"After examining the wreck using a camera, we could quickly establish that it was a submarine", says Bakkeplass.
While the others on board continued the work of investigating what species live on the seabed in this area and what it consists of, Bakkeplass began looking for information about the submarine.
"Since there was no sign of any wreck right here, I checked if there were any submarines that were missing in the area and that could match this wreck."
Two missing submarines
After various possibilities had been examined and experts consulted, including both the Norwegian and British navies, it became clear that it was a British submarine.
But exactly which submarine was still uncertain. It could be one of two: HMS Oxley or HMS Thistle. One sunk just before World War II and the other during.
"Based on the photos, it was established that it was a British submarine, and available information could indicate that the wreck of HMS Oxley was closest", says Bakkeplass.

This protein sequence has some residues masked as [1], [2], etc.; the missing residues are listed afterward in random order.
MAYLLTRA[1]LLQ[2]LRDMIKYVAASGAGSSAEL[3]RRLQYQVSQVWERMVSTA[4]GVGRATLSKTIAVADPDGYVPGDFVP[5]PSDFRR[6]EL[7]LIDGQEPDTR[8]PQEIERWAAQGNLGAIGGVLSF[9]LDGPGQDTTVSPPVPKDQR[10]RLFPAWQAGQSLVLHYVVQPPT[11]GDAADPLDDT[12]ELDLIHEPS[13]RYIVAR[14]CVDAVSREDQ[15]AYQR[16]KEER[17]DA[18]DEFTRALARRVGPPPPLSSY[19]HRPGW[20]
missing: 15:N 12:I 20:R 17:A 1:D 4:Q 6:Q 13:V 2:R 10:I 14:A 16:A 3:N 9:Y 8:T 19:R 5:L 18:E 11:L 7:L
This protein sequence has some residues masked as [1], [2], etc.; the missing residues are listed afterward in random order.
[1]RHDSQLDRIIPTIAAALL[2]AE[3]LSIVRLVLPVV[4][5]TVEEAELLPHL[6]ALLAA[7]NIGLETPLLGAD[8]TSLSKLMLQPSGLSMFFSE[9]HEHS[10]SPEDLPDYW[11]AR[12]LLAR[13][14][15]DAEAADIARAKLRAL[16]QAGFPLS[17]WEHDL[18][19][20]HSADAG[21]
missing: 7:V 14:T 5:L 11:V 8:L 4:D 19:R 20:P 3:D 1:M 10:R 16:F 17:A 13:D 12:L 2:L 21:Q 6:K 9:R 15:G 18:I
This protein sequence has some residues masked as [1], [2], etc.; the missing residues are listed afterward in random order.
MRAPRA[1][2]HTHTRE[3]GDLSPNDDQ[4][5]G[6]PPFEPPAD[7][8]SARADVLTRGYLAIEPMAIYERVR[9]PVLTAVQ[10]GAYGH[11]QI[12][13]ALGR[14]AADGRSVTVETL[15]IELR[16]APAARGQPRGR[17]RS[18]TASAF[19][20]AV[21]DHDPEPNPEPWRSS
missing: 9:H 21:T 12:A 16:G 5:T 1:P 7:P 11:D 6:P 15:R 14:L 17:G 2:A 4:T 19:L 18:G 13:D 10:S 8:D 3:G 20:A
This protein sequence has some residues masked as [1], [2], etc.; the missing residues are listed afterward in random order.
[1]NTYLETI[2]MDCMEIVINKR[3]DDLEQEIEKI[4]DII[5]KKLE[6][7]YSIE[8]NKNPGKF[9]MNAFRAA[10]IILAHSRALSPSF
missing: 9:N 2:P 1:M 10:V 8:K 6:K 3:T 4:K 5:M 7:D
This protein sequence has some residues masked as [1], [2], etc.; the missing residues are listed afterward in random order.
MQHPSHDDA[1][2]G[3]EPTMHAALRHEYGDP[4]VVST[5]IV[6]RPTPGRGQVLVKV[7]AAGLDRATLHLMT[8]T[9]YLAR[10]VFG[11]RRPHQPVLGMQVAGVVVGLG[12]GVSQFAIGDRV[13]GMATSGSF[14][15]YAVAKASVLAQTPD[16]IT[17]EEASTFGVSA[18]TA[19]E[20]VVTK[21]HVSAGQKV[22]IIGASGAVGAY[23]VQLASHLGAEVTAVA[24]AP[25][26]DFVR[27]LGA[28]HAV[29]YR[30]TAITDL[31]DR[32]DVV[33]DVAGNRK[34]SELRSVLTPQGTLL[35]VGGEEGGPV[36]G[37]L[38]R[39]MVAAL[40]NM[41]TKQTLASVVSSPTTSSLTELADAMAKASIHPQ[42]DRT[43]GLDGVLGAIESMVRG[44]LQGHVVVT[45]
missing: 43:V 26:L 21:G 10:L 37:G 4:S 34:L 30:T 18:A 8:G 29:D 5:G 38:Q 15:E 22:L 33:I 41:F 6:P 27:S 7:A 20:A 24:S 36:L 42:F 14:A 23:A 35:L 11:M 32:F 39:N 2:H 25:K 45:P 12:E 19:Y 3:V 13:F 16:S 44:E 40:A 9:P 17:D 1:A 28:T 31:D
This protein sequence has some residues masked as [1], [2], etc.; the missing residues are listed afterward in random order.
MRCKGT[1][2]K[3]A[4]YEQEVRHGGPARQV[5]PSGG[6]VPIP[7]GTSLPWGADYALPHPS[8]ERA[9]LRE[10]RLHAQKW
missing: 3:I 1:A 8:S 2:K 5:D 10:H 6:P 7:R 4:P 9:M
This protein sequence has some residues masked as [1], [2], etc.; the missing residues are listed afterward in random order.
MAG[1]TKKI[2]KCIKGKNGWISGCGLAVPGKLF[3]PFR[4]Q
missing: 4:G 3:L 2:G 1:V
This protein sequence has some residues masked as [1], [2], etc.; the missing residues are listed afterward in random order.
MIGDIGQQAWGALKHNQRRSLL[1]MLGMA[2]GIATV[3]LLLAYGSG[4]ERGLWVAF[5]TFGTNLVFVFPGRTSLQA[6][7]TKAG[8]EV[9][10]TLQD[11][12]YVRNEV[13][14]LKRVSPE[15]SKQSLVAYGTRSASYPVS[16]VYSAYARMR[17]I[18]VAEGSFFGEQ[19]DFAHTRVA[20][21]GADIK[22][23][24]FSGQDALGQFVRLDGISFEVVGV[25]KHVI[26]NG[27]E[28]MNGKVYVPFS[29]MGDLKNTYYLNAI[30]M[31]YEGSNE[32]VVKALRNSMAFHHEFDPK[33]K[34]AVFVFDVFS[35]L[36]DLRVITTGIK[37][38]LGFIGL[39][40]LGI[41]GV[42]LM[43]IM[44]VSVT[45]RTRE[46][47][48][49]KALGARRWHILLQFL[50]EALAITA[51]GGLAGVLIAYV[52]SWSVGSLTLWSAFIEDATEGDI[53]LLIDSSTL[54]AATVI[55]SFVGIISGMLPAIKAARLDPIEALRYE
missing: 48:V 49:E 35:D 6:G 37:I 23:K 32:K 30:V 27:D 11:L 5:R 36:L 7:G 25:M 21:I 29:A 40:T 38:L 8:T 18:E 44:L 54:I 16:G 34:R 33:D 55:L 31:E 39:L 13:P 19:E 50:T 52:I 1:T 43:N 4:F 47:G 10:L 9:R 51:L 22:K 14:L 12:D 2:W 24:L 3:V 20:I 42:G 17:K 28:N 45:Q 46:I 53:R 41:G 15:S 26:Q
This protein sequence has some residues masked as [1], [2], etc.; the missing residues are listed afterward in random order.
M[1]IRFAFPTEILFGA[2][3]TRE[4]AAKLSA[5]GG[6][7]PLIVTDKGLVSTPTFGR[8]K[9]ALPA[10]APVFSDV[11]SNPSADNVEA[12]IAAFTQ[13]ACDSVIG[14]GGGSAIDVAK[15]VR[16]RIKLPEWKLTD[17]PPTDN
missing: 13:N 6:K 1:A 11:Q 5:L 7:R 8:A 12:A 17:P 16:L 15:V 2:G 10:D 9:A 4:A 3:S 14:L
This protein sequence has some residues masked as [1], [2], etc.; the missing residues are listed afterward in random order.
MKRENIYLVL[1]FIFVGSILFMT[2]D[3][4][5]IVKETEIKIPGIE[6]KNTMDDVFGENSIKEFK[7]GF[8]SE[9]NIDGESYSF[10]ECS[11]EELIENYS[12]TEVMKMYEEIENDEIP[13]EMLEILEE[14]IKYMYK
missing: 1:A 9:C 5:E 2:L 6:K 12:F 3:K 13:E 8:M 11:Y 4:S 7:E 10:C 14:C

After they got ashore and contacted submarine experts, the maritime museum, and professionals, however, HMS Thistle became the more likely option.
"After several people had studied the photo, we concluded that it was probably HMS Thistle, but the photo showed too few details for it to be conclusively settled".
A second cruise identified the HMS Thistle
The opportunity to identify the wreck arose when the MAREANO-programme set sail for their research cruise in October.
Before the actual mapping can start, the equipment must be tested. It is done before arriving at the dedicated mapping areas. This time the researchers were to carry out investigations in the Skagerrak, and thus the RV G.O. Sars passed the submarine wreck on its way south.
"In advance, we knew what characteristics we should look for; thus we were able to identify the wreck as “Thistle”, but with a small caveat that it is the Royal Navy who is responsible for the final identification", says cruise leader Kyrre Heldal Kartveit.
After the wreck had been examined, the RV G.O. Sars set course for their preplanned research locations.
"We will map parts of Skagerrak where there is partly challenging terrain with steep slopes and deep underwater valleys so that we can draw a representative map of what is on the seabed in these areas – before it's possible to either establish administrative management units or industries here.